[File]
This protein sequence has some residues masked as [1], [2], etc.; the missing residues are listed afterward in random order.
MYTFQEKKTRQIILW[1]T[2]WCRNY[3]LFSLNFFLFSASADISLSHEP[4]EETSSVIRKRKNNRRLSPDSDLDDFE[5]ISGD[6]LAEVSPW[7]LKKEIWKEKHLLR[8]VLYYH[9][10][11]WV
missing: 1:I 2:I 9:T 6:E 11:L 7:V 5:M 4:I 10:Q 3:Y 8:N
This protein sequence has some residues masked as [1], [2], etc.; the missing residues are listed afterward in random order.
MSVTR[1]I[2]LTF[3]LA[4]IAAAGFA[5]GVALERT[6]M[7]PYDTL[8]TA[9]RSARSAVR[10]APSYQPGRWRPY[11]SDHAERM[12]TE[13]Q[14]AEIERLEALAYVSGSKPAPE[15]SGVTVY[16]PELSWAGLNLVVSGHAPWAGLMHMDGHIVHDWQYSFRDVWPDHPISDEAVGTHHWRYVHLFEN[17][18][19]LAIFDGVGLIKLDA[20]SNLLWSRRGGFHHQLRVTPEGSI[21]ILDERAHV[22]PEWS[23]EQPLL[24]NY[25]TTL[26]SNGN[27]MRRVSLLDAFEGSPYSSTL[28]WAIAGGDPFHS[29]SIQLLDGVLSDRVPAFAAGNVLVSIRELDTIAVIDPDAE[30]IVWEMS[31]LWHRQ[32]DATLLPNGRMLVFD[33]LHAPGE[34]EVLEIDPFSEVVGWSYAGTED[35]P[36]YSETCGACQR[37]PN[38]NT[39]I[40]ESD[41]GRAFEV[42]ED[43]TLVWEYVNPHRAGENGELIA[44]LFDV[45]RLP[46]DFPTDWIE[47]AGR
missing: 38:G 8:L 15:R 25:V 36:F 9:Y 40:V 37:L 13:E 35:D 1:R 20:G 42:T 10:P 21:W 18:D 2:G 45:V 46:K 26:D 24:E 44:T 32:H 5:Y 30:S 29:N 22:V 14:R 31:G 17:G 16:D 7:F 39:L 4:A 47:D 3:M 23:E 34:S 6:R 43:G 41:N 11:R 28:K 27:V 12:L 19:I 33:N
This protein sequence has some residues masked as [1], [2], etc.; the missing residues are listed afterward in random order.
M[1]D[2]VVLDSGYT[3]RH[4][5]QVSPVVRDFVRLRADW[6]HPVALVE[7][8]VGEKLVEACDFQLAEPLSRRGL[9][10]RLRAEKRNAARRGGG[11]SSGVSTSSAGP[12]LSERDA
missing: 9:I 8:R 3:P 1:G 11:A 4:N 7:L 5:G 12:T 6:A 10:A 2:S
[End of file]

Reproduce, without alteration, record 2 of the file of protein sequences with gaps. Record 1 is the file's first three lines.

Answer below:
This protein sequence has some residues masked as [1], [2], etc.; the missing residues are listed afterward in random order.
MSVTR[1]I[2]LTF[3]LA[4]IAAAGFA[5]GVALERT[6]M[7]PYDTL[8]TA[9]RSARSAVR[10]APSYQPGRWRPY[11]SDHAERM[12]TE[13]Q[14]AEIERLEALAYVSGSKPAPE[15]SGVTVY[16]PELSWAGLNLVVSGHAPWAGLMHMDGHIVHDWQYSFRDVWPDHPISDEAVGTHHWRYVHLFEN[17][18][19]LAIFDGVGLIKLDA[20]SNLLWSRRGGFHHQLRVTPEGSI[21]ILDERAHV[22]PEWS[23]EQPLL[24]NY[25]TTL[26]SNGN[27]MRRVSLLDAFEGSPYSSTL[28]WAIAGGDPFHS[29]SIQLLDGVLSDRVPAFAAGNVLVSIRELDTIAVIDPDAE[30]IVWEMS[31]LWHRQ[32]DATLLPNGRMLVFD[33]LHAPGE[34]EVLEIDPFSEVVGWSYAGTED[35]P[36]YSETCGACQR[37]PN[38]NT[39]I[40]ESD[41]GRAFEV[42]ED[43]TLVWEYVNPHRAGENGELIA[44]LFDV[45]RLP[46]DFPTDWIE[47]AGR
missing: 38:G 8:L 15:R 25:V 36:F 9:Y 40:V 37:L 13:E 35:D 1:R 20:G 42:T 10:P 21:W 18:D 2:G 45:V 46:K 26:D 24:E 44:T 32:H 5:Y 30:S 29:N 22:V 14:R 31:G 17:G 16:D 7:F 39:L 4:A 47:D 3:M 23:E 34:S 6:R 43:G 41:N 11:R 28:K 27:V 12:L 19:I 33:N